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Chicken-proof mulch

The best and the worst thing about chickens is their habit of scratching!  This is very useful when you want to create new soil or to break up some of the grass runners and reinvigorate our pasture, however I do not appreciate scratching skills being used around my garden.  The first sign that a chicken has been in my garden is that the mulch has been scratch off, they don't tend to eat much, just make a total mess of all my beautiful mulch!  I have been trying to establish an area outside the garden fence, which is just asking for trouble, so that I have somewhere for crazy rambling plants like sweet potato, artichoke and warrigal greens to grow, however the poor plants can't get started when chickens are constantly scratching away at the mulch.

I can't remember if I saw this somewhere of thought of it myself, but I have come up with a solution.  I gathered a thick layer of leftover round bale and manure and spread it over the area.  I then rolled out some left over chicken wire, which I secured with logs.  So far, after several weeks, the mulch is still there, the chickens can't scratch through the chicken wire.  Haha!  Farmer Liz wins!


The mulched area

chicken wire and logs, so far so good

Warrigal greens under the wire
(will have to remove wire when these start to grow in spring/summer,
so they don't just grow all through the wire)

some other mesh to protect a rue and a wormwood plant
How do you keep your chickens out of your garden?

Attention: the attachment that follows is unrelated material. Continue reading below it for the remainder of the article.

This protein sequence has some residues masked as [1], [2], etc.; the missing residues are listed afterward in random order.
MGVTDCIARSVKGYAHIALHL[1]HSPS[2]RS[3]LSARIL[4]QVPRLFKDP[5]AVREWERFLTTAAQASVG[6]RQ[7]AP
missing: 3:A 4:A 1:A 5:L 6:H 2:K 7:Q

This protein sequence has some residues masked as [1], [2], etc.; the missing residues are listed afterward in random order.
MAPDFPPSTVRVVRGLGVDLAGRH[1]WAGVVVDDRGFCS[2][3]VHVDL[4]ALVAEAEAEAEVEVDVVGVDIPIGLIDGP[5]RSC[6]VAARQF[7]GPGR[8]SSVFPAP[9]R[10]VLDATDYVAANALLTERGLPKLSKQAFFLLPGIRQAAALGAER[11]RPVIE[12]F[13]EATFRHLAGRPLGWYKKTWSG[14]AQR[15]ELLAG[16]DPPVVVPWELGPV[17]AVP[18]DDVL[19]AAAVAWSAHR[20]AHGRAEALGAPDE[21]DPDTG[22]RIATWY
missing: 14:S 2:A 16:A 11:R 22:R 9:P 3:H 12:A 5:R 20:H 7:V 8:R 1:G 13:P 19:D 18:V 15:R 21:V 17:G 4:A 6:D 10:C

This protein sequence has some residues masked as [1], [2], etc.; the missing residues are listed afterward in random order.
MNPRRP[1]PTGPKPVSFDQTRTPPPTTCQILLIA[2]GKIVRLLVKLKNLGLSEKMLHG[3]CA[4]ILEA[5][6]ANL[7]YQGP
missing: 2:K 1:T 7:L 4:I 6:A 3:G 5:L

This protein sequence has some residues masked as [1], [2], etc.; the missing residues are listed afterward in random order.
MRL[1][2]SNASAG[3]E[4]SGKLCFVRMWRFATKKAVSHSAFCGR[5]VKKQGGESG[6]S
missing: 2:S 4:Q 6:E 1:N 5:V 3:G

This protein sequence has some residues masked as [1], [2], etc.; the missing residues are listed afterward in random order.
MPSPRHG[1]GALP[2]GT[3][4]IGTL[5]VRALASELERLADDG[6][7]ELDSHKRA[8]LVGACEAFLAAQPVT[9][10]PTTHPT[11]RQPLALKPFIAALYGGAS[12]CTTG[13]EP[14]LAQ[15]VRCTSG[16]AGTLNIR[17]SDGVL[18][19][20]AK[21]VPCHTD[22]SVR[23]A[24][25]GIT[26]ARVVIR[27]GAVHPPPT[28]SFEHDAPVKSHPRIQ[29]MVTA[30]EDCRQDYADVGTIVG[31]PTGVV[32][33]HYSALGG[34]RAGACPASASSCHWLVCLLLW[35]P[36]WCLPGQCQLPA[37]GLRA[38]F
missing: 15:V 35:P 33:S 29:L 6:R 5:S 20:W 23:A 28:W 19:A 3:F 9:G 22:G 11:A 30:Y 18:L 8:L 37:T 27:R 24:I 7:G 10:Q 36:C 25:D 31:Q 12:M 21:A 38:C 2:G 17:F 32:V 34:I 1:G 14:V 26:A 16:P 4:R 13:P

By the way, my chicken eBook is now available if you want to know more about backyard chickens and using chicken tractors.  More information over at the chicken tractor ebook blog.  Or you can get it directly from my shop on Etsy (.pdf format), or Amazon Kindle or just send me an email eight.acres.liz {at} gmail.com.




What's the eBook about?
Chickens in a confined coop can end up living in an unpleasant dust-bowl, but allowing chickens to free-range can result in chickens getting into gardens and expose them to predators.

 A movable cage or “chicken tractor” is the best of both options – the chickens are safe, have access to clean grass, fresh air and bugs. Feed costs are reduced, chickens are happier, and egg production increases. 

 But how do you build a chicken tractor? What aspects should be considered in designing and using a chicken tractor effectively? In this eBook I aim to explain how to make a chicken tractor work for you in your environment to meet your goals for keeping chickens. 

I also list what I have learnt over 10 years of keeping chickens in tractors of various designs and sizes, from hatching chicks, through to butchering roosters.


Reviews of the Design and Use a Chicken Tractor



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